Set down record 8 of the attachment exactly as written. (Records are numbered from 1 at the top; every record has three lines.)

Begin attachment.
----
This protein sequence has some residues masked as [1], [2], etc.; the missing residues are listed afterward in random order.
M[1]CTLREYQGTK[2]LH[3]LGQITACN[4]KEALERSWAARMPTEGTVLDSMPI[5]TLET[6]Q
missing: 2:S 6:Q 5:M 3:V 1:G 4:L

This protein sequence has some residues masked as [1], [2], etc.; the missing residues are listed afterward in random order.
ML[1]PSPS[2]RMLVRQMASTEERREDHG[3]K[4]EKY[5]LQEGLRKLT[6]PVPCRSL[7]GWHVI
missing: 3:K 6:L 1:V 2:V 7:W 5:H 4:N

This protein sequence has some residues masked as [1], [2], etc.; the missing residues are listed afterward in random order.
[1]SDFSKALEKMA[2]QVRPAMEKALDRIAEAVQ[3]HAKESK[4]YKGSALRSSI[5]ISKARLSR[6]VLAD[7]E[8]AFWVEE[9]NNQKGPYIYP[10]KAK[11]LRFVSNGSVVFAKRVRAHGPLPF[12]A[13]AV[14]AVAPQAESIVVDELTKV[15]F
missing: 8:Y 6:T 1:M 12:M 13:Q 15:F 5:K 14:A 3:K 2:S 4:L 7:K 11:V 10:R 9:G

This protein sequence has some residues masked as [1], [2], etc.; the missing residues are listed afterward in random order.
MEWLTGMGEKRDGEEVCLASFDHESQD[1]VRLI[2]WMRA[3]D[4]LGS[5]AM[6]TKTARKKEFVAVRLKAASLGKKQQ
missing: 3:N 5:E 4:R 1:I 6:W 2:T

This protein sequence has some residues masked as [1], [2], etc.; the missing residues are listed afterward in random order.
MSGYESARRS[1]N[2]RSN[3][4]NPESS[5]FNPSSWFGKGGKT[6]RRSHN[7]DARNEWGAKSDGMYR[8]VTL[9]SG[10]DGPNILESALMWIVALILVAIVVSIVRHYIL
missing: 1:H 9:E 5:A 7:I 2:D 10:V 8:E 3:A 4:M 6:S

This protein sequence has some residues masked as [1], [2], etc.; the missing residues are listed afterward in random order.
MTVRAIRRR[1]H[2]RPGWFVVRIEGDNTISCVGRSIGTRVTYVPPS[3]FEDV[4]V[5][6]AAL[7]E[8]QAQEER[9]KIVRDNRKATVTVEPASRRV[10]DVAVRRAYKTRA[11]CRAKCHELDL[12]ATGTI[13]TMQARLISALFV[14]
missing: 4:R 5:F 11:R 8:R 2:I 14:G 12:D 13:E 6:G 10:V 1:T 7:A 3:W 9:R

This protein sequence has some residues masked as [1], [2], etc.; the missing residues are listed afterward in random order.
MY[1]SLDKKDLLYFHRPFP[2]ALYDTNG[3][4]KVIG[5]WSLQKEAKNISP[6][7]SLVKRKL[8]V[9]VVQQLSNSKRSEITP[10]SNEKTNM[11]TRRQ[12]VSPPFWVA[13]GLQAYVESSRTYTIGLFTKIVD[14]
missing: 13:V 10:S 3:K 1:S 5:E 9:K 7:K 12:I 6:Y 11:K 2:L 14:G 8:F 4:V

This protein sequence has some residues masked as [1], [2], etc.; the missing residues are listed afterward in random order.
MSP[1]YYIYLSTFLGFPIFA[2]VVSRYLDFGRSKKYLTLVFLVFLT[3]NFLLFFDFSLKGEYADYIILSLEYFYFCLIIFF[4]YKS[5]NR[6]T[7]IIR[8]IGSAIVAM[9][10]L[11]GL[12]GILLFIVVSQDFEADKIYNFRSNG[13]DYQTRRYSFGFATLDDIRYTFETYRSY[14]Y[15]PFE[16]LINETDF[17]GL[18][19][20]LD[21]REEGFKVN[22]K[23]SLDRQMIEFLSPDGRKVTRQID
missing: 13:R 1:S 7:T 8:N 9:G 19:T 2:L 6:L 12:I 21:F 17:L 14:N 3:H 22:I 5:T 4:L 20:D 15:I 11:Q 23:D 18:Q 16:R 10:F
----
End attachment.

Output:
This protein sequence has some residues masked as [1], [2], etc.; the missing residues are listed afterward in random order.
MSP[1]YYIYLSTFLGFPIFA[2]VVSRYLDFGRSKKYLTLVFLVFLT[3]NFLLFFDFSLKGEYADYIILSLEYFYFCLIIFF[4]YKS[5]NR[6]T[7]IIR[8]IGSAIVAM[9][10]L[11]GL[12]GILLFIVVSQDFEADKIYNFRSNG[13]DYQTRRYSFGFATLDDIRYTFETYRSY[14]Y[15]PFE[16]LINETDF[17]GL[18][19][20]LD[21]REEGFKVN[22]K[23]SLDRQMIEFLSPDGRKVTRQID
missing: 13:R 1:S 7:T 8:N 9:G 19:T 2:L 6:L 12:I 21:F 17:L 14:N 3:H 22:I 5:T 4:L 20:D 15:I 11:Q 23:D 18:Q 16:R 10:F